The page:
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My Story

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I have always been the creative type. I enjoy painting and photography, but more recently, I've been obsessed with clay. I first fell in love with clay after taking a class in 2018 at Hoi Polloi in North Boulder, Colorado. Soon after they closed down, my husband and I moved to Asheville, North Carolina to be closer to our families. There I discovered Asheville is a great place to be an artist, and found my people at The Village Potters Clay Center. I was accepted to be a student in their Independent Study and Mentoring program and an apprentice the next year. I spent two years learning and gathering new skills and getting to know different kilns and there effects with glaze and clay. It feels incredible to get my hands caked with mud and to throw or hand build a design inspired from the world around me. I let the flow of the clay on the wheel determine where I will go with the design. 

What I love most about pottery, is that alternative firing methods. Raku firing, an ancient Japanese firing method. It involves removing a piece from the kiln where its glowing hot, setting it in a can full of combustible material, setting it on fire then starving it of oxygen.  Its an amazing way to fire decorative pieces. Every piece is different and amazing in its own way. I love it because it develops differently every time. The glaze choice could always be the same, but the colors of the glaze differ in result of the reduction of oxygen. Another method is horsehair raku firing. Still pulling it from the hot kiln, thick horse hairs, feathers, or sugar is burned onto the pot. This method is, of course, a different result every time because you never know the course where the hair is burning. Obvara is another branch of raku firing. This is where you dunk the hot pot into a brew of yeast and sugar and water. It creates beautiful neutral tones that remind me of tree bark. These firing methods will never cease to amaze me.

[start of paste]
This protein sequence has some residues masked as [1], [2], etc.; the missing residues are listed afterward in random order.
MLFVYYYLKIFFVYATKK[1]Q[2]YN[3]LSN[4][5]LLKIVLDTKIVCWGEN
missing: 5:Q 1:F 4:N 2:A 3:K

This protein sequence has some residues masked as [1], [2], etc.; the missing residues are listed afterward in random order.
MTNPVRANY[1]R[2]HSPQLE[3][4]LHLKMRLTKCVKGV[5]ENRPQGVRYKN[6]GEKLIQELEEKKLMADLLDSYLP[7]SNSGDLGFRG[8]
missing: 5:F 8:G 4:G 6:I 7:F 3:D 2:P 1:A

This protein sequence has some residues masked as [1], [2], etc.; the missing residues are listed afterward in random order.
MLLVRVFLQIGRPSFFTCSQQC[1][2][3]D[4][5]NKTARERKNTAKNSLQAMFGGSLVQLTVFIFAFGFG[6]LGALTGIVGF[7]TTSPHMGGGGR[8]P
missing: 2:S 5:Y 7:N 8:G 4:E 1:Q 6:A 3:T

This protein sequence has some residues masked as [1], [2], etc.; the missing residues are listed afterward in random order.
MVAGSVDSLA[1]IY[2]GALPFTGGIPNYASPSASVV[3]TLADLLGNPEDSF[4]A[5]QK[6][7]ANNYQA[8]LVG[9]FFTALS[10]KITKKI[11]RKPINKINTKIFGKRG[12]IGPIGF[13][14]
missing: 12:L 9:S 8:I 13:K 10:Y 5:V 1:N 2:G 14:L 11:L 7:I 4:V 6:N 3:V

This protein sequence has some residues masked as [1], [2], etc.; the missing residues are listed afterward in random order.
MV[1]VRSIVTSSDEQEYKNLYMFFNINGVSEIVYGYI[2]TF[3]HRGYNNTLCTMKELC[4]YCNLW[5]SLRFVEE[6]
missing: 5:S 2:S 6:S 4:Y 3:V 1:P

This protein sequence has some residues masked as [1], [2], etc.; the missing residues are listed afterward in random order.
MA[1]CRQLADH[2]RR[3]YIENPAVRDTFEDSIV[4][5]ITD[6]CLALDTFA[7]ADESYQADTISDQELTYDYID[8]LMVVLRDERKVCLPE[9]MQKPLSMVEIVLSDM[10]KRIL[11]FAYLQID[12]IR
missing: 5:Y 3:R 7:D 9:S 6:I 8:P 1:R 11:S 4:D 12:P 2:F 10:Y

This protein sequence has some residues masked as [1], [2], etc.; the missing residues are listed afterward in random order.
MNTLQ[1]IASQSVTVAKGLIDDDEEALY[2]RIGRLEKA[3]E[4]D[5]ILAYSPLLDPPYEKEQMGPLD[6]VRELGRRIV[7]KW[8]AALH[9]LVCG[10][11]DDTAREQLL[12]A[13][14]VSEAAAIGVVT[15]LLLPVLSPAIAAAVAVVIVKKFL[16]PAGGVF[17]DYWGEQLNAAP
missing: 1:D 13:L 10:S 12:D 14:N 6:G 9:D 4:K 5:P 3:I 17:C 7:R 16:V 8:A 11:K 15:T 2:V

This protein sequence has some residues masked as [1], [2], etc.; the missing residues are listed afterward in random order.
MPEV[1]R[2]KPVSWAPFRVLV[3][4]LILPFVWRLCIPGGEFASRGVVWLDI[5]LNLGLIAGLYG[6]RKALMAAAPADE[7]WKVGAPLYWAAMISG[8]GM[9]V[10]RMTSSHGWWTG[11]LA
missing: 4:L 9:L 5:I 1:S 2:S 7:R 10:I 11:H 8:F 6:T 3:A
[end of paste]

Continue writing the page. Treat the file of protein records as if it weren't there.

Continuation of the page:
Enjoy my art. 

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